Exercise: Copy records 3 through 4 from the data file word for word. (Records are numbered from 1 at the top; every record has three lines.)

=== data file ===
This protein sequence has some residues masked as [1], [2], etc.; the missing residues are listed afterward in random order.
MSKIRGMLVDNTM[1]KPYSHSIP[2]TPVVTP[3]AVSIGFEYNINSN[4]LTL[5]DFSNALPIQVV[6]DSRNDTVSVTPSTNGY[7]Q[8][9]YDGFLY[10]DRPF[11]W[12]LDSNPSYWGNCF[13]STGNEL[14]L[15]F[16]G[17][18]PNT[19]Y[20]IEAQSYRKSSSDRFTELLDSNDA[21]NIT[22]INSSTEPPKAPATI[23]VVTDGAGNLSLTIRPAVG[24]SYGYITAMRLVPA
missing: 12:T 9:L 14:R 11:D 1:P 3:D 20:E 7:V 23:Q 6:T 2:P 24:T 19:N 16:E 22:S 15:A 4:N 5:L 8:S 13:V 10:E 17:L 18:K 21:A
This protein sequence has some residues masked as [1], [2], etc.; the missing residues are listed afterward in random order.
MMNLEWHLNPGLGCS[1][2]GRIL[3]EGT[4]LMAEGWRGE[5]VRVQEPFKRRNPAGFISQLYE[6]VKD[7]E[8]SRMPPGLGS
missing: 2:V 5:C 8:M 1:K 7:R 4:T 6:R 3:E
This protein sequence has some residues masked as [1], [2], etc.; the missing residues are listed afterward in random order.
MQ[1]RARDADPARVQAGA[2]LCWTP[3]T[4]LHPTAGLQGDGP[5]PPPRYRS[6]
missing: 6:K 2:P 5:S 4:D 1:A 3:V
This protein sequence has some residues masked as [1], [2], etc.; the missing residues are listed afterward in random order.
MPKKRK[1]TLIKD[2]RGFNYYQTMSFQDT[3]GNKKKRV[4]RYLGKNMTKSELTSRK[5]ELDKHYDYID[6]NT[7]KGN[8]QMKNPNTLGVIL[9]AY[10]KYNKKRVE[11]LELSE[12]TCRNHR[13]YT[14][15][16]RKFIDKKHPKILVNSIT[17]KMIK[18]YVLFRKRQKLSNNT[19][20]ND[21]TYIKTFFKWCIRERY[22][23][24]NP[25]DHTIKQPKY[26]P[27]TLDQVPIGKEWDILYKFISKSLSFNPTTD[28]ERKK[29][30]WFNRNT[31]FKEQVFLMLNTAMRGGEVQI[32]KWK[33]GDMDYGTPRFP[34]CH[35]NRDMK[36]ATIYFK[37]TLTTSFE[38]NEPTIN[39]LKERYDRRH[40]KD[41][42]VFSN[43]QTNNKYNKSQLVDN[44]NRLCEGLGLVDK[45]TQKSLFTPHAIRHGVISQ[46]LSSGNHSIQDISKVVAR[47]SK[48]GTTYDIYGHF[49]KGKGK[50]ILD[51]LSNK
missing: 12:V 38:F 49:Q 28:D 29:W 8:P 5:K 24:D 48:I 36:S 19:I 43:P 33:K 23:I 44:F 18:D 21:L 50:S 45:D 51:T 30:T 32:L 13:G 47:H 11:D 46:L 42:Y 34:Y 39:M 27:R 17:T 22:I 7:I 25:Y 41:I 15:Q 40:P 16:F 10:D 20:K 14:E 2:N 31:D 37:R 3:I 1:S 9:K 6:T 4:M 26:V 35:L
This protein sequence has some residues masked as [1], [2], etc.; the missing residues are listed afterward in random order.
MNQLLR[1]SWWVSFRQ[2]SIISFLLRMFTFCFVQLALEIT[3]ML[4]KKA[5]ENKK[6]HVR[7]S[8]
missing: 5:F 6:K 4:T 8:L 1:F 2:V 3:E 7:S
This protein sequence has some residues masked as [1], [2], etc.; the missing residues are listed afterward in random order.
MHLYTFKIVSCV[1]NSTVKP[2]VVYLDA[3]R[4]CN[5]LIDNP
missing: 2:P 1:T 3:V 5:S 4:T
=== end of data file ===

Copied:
This protein sequence has some residues masked as [1], [2], etc.; the missing residues are listed afterward in random order.
MQ[1]RARDADPARVQAGA[2]LCWTP[3]T[4]LHPTAGLQGDGP[5]PPPRYRS[6]
missing: 6:K 2:P 5:S 4:D 1:A 3:V
This protein sequence has some residues masked as [1], [2], etc.; the missing residues are listed afterward in random order.
MPKKRK[1]TLIKD[2]RGFNYYQTMSFQDT[3]GNKKKRV[4]RYLGKNMTKSELTSRK[5]ELDKHYDYID[6]NT[7]KGN[8]QMKNPNTLGVIL[9]AY[10]KYNKKRVE[11]LELSE[12]TCRNHR[13]YT[14][15][16]RKFIDKKHPKILVNSIT[17]KMIK[18]YVLFRKRQKLSNNT[19][20]ND[21]TYIKTFFKWCIRERY[22][23][24]NP[25]DHTIKQPKY[26]P[27]TLDQVPIGKEWDILYKFISKSLSFNPTTD[28]ERKK[29][30]WFNRNT[31]FKEQVFLMLNTAMRGGEVQI[32]KWK[33]GDMDYGTPRFP[34]CH[35]NRDMK[36]ATIYFK[37]TLTTSFE[38]NEPTIN[39]LKERYDRRH[40]KD[41][42]VFSN[43]QTNNKYNKSQLVDN[44]NRLCEGLGLVDK[45]TQKSLFTPHAIRHGVISQ[46]LSSGNHSIQDISKVVAR[47]SK[48]GTTYDIYGHF[49]KGKGK[50]ILD[51]LSNK
missing: 12:V 38:F 49:Q 28:D 29:W 8:P 5:K 24:D 48:I 36:S 19:I 43:P 33:K 23:I 44:F 18:D 21:L 50:S 45:D 51:T 30:T 32:L 13:G 47:H 11:D 46:L 42:Y 34:Y 39:M 27:R 17:T 22:I 7:I 25:Y 41:I 15:Q 40:P 16:F 10:D 20:K 14:E 2:N 31:D 37:R 3:I 1:S 9:K 6:T 4:M 26:V 35:L